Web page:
Sickle's Top 10 Horror Films of 2021

We've survived another year of chaos and terror with a little help from the horror that gets us by. Honestly, it wasn't that hard to narrow down the list to my top 10 for 2021. I don't know if that's a sign of mediocrity in horror this year, a down season due to the pandemic, or perhaps even my own jaded self incapable of seeing the magic in some otherwise great films. Or maybe these 10 films were so entertaining and engaging that they simply made the job easy. It's the new year, it's no time to get depressed, so let's go with the latter.

As is the case with all our Top 10 of the Year lists, we try our best to do "official" releases of the year, but occasionally a year-old or not-yet released movie slips in, usually do to us attending or missing a festival. So, there is a slight bit of gray area on "2021".



10. Superdeep

Let me start by saying...Superdeep is not a good movie. The acting is mediocre, the writing (perhaps lost in translation for this Russia-originating film) is awful, and the promising plot is lost in senseless directions and weird plot holes. But this movie barely makes my top 10 list, however controversially, because the monster and a handful of the set pieces were a sight to behold. The creature's appearance is few and far between, but it was one of the best "body horror amalgamations" we've had in years. Combine that with some nasty and well-designed sets, and Superdeep deserves some recognition for some of its visual design. It is overall disappointing, which is all the more painful given the quality of the monster, set pieces, and plot concept.


9. The Sadness

It has gotten to the point in our horror journey that Efrit and I are sometimes just seeking something that can jolt us. We are so desensitized that anything that claims to be "too much" grabs our morbid curiosity. More often than not we leave disappointed and underwhelmed. This year's self-touted shock-fest was The Sadness. And while Efrit and I differ on our overall sentiment, I found the film to deliver on its grotesque and disgusting premise of what equates to a rabies-like virus that leaves most brain function intact. It makes for some nasty moments that make you wince. So for that aspect alone, I wanted to give it some kudos.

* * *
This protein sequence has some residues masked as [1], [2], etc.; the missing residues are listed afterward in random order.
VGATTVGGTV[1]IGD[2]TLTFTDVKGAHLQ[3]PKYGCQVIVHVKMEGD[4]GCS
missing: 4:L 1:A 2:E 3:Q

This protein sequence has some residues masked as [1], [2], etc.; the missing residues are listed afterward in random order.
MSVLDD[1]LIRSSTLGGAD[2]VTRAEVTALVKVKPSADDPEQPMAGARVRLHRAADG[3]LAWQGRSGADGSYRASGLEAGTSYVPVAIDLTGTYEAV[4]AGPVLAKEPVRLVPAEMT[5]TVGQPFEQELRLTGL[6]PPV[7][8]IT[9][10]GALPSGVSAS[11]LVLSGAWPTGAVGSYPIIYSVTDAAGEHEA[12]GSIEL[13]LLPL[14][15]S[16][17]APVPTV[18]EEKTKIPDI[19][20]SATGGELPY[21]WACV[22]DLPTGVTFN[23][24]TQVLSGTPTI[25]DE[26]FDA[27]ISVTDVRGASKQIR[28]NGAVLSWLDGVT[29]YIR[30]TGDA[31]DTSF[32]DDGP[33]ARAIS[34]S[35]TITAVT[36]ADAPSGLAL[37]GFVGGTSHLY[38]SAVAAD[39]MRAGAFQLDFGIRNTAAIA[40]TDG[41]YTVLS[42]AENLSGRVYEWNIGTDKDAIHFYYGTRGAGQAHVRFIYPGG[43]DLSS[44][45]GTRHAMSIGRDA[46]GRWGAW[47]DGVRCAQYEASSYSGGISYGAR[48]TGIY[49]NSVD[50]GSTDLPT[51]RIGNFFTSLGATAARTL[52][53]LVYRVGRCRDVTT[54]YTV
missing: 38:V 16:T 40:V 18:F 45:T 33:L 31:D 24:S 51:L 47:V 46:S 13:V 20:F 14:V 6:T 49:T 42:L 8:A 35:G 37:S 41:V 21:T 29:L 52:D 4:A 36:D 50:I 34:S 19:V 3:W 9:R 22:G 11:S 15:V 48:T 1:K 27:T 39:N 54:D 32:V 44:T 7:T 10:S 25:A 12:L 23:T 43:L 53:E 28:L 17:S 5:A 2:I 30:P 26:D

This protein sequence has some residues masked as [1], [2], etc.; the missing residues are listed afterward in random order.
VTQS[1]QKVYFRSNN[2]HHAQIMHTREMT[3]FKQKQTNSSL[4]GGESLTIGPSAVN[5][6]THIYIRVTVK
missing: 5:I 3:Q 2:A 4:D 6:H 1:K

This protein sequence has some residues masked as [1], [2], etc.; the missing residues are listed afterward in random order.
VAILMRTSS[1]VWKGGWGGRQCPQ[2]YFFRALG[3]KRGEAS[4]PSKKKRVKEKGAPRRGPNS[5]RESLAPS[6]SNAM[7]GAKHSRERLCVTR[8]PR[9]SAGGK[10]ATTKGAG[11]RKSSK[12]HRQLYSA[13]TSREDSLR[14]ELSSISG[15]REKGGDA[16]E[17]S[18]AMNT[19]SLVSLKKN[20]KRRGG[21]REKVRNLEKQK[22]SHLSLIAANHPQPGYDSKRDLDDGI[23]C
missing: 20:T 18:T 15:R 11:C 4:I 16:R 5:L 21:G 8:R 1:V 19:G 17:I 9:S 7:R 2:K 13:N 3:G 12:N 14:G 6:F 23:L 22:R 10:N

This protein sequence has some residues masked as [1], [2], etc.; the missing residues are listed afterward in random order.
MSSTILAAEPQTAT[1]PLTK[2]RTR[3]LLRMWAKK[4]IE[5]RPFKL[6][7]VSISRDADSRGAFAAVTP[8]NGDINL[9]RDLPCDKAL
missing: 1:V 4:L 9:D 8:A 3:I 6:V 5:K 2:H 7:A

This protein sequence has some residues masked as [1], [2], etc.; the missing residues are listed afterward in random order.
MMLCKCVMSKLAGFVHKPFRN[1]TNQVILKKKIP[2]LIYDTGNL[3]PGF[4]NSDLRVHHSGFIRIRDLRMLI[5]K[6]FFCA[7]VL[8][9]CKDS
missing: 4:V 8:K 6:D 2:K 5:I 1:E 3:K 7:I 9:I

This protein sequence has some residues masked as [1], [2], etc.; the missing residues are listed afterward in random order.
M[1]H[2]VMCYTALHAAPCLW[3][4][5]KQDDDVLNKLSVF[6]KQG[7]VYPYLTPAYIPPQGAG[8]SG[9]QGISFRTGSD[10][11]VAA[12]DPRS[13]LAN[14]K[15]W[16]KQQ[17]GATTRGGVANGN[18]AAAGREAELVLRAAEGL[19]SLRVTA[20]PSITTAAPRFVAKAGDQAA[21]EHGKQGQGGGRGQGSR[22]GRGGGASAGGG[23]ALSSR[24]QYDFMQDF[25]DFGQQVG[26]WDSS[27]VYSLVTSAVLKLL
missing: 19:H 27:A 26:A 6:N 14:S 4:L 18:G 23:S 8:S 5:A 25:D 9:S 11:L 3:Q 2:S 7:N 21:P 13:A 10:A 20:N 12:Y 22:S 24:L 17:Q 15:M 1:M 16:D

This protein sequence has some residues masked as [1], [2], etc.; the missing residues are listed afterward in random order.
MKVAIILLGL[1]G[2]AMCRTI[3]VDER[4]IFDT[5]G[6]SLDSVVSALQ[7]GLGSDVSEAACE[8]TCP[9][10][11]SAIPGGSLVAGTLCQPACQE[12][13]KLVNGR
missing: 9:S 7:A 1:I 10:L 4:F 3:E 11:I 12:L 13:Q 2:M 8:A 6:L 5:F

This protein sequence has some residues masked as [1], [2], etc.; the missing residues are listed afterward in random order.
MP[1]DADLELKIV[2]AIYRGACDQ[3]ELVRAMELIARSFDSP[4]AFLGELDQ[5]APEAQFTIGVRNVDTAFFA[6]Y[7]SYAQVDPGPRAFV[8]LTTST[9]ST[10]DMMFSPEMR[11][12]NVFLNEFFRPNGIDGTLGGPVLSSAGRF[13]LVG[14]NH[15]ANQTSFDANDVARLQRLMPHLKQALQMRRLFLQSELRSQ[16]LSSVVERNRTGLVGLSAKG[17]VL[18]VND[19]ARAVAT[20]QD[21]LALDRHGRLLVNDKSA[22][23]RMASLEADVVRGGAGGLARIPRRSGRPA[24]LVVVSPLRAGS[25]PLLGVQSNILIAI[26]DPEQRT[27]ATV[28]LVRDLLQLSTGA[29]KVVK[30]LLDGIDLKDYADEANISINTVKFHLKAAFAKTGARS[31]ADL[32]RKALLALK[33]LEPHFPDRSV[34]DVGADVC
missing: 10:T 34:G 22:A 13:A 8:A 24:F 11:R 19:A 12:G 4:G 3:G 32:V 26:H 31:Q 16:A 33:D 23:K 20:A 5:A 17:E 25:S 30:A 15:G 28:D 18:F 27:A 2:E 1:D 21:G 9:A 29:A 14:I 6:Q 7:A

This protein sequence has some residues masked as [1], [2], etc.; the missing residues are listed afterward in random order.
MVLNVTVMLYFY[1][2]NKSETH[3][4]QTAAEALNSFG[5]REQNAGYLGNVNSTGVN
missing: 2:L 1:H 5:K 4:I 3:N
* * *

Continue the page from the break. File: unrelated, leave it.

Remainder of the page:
8. Antlers

There are several aspects of Antlers that I don't think work. It does carry itself like a "conventional mainstream" horror flick in its overall plot structure and through several scenes. It also struggles with pacing at times, failing to genuinely engage you with Keri Russell's trauma and subsequent alcoholism as she tries to move on and reconnect with her estranged brother. But the creature design and effects work, from the practical, CG, and sound effects, are easily the best of the year. They are so rewarding and memorable for me, it was enough for me to overlook some of the pacing flaws to enjoy the film. It forces the viewer to have a little extra patience, but the reward is worth it in my opinion.


7. The Exorcism of God

This exorcist horror film takes the relatively stale subgenre and throws in some fun twists. With some terrifying demonic imagery and with its climactic bits taking place in a prison, this film housed arguably the best jump scares of the year. If you're looking for a purely scary film that occasionally subverts your expectations, this movie may be worth seeking out for you. It can be quite campy and predictable in some moments, but the care put into the pacing and set pieces is evident throughout.


6. Wrong Turn